Seems the argument you made regarding the "nutbag" objectioners applies to the "holier than thous" who foisted this day upon us in the first place back in 1952.

Fri, 04/16/2010 - 2:16pm

It's a violation because there was no secular purpose to the government action. The only purpose it serves is a religious one.

I couldn't rely on this argument personally, but it should be a slam dunk for strict constructionists. No "promoting prayer" in the Constitution. Maybe in the penumbras?

I wouldn't have bothered bringing the suit. But, I think that's how it goes with a lot of Constitutional protections. Zealous nutbags pushing at the edges of government boundaries so those of us closer to the middle don't ever really have to feel the squeeze.

Lewis Allen
Fri, 04/16/2010 - 7:23pm

Government should stay out of the prayer business, altogether. Doug makes a good point when he posits (paraphrasing) "What if the government were to encourage people NOT to pray". Strange how conservatives dislike government intrusion except when it comes to stuff like this.

tim zank
Fri, 04/16/2010 - 10:08pm

Lewis: you say "

Danny McNeal
Fri, 04/16/2010 - 10:48pm

Thank you, Mr. Morris, for getting the ball rolling on this important societal issue on Opening Arguments.

"This judge

Danny McNeal
Fri, 04/16/2010 - 11:06pm

Mr. Zank, what is there to say except to point out that the problem with "common sense" is that (a) no one can agree on what it is, and (b) common sense leads to "obvious truths" such as that the earth is flat? That's why so many have abandoned the concept of "common sense" for that which is empirically calculable, such as the inductions of logic and reason.

Here's an example from an article from MIT's "Technology Review" (http://www.technologyreview.com/blog/arxiv/24124/) containing a discussion of the limitations of "common sense" due to common human logical fallacies as shown in a famous experiment, conducted independently many times and confirmed, in which those being studied are asked to read a short paragraph, such as:

"Linda is 31 years old, single, outspoken, and very bright. She majored in philosophy. As a student, she was deeply concerned with issues of discrimination and social justice, and also participated in anti-nuclear demonstrations."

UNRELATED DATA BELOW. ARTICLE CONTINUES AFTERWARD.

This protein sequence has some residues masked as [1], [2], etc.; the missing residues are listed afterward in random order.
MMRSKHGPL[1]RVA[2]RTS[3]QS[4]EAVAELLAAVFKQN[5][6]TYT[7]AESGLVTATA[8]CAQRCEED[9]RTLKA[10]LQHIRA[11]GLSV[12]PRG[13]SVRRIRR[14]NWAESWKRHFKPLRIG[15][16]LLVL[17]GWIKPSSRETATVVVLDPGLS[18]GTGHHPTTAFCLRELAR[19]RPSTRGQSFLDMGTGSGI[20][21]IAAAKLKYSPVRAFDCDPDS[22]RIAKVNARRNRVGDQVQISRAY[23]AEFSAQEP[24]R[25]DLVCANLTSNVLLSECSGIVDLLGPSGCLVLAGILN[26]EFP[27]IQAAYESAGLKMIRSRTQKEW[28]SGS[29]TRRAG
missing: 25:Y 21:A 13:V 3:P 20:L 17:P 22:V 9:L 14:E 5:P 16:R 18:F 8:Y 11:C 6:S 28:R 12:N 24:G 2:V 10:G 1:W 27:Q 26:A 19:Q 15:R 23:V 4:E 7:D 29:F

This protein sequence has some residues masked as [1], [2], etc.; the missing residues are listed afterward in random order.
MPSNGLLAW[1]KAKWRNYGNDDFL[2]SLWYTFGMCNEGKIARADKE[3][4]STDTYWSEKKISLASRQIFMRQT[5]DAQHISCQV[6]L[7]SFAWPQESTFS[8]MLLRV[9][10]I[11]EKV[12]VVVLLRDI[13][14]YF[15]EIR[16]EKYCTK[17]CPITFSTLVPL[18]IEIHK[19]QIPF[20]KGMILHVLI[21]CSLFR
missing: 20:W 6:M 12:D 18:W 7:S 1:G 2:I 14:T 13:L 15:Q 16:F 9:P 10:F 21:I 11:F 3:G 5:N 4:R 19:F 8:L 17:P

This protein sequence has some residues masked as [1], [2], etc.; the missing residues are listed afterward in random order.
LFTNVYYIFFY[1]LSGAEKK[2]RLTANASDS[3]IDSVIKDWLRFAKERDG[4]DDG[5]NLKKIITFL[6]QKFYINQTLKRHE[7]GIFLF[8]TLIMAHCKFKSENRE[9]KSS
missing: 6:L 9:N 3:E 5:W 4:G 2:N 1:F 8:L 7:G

Then they are asked, "Which is more probable---that (1) Linda is a bank teller, or (2) Linda is a bank teller and is active in the feminist movement." An alarming and deeply concerning 85% of people actually choose the second option(!), whereas, as the article correctly points out, "...the probability of two events occurring together (in conjunction) is always less than or equal to the probability of one of them alone." Thus, the correct answer is, in fact, the first option.

This exemplifies the danger in people imagining that their "common sense" and lay reckonings are up to the task of sussing out the answer to highly complex constitutional questions that impact federal law. I do not suggest that these discussions are off limits to the lay, only that lay reckonings and "common sense" have no place in these discussions, only empiric evidence and logical chains of reasoning demonstrating that conclusions follow from that empiric evidence. Anything else is just static and noise. I mean, we're talking about the federal legal code of our nation here. Call me crazy, but I think that calls for our A-game, not "common sense."

Andrew J.
Sat, 04/17/2010 - 6:51am

If we need government to encourage us to pray, heaven help us all!

Lewis Allen
Sat, 04/17/2010 - 7:32pm

Tim, once again, you're wrong. If the government stayed silent on the issue, which it should, it would not be encouraging people NOT to pray. Nor it would it be encouraging people TO pray. False dichotomy.

tim zank